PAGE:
By Robert Brodsky
Longtime federal watchers will remember there's no love lost between ex-General Services Administration Administrator Lurita Doan and Scott Bloch, the former head of the Office of Special Counsel. Back in May 2008, Bloch Doan found that Doan violated the Hatch Act for allegedly engaging in partisan political activity during a meeting at GSA's headquarters. Bloch also suggested that Doan should be punished for failing to cooperate with OSC's investigation.
Not surprisingly, Doan is taking a bit of pleasure in news that Bloch is expected to plead guilty this week to withholding information from congressional investigators regarding allegations he used a private technology company to delete files on his work computer. She also has some pointed words for the media. In an e-mail to Government Executive on Monday, Doan says that:
Most have forgotten that Mr. Bloch was desperate to erase those files in order to cover his biased, flawed investigations. But, a much larger story still remains: What happens when those responsible for 'oversight' go too far, falsify records, lie to Congress, conduct propaganda campaigns posting bogus blogs on websites, such as GovExec, for their own, narrow, self-serving purposes? Scott Bloch offers a pointed example (and warning) to anyone that thinks all 'oversight' is consistently unbiased, competent, or free of taint.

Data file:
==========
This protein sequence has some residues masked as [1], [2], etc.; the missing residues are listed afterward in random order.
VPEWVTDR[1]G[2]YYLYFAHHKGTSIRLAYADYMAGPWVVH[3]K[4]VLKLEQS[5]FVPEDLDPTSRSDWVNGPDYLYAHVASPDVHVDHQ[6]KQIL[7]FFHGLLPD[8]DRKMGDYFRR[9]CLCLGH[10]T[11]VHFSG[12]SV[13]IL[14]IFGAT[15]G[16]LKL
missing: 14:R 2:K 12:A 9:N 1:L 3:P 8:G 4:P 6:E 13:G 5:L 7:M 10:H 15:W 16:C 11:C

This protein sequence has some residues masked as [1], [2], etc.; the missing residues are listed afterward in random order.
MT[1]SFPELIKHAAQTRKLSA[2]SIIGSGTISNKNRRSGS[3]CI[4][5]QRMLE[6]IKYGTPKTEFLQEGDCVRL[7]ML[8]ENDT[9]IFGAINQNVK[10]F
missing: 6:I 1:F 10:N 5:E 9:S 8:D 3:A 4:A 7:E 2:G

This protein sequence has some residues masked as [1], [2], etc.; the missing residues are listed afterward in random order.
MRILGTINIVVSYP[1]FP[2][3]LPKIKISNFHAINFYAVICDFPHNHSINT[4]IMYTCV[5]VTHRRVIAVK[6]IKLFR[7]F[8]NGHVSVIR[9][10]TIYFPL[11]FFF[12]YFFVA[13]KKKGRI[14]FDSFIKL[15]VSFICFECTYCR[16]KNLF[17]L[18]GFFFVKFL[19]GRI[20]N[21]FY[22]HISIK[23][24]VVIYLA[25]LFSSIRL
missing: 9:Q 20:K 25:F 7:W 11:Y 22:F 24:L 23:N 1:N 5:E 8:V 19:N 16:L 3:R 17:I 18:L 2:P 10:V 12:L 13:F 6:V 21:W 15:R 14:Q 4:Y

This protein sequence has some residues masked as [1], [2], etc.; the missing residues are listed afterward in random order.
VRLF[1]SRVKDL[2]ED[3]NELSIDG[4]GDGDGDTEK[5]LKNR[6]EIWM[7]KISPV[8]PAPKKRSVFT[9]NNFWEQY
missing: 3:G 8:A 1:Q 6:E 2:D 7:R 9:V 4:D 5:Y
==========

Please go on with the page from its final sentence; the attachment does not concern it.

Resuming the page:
I find it ironic that when Mr. Bloch suddenly emerged with conjured up charges against me, folks at the Washington Post and The New York Times found space on page one, and in their editorials, gobbling up and swallowing whole, everything that Mr. Bloch had said. And yet, now that, by his own admission, Mr. Bloch is revealed as a contemptible liar, we see hardly a drop of ink on the issue, much less any sort of apology for their own rush to judgment. Of course, this is not the first time there has been a double standard, and I fear it will not be the last.
Grudges die hard in Washington politics. And, as the English author Sir Thomas Browne once said "Women do most delight in revenge."
Updated, With a Note From Robert Brodsky: As the author of this blog post, I apologize to both Ms. Doan and to Gov Exec readers for what I agree in hindsight was an inappropriate comment at the end of this story. Sometimes, we in the media business, myself included, attempt unnecessarily to spice up news that should speak for itself. Ms. Doan's comments have no relation to her gender. The comment was thoughtless and unnecessary.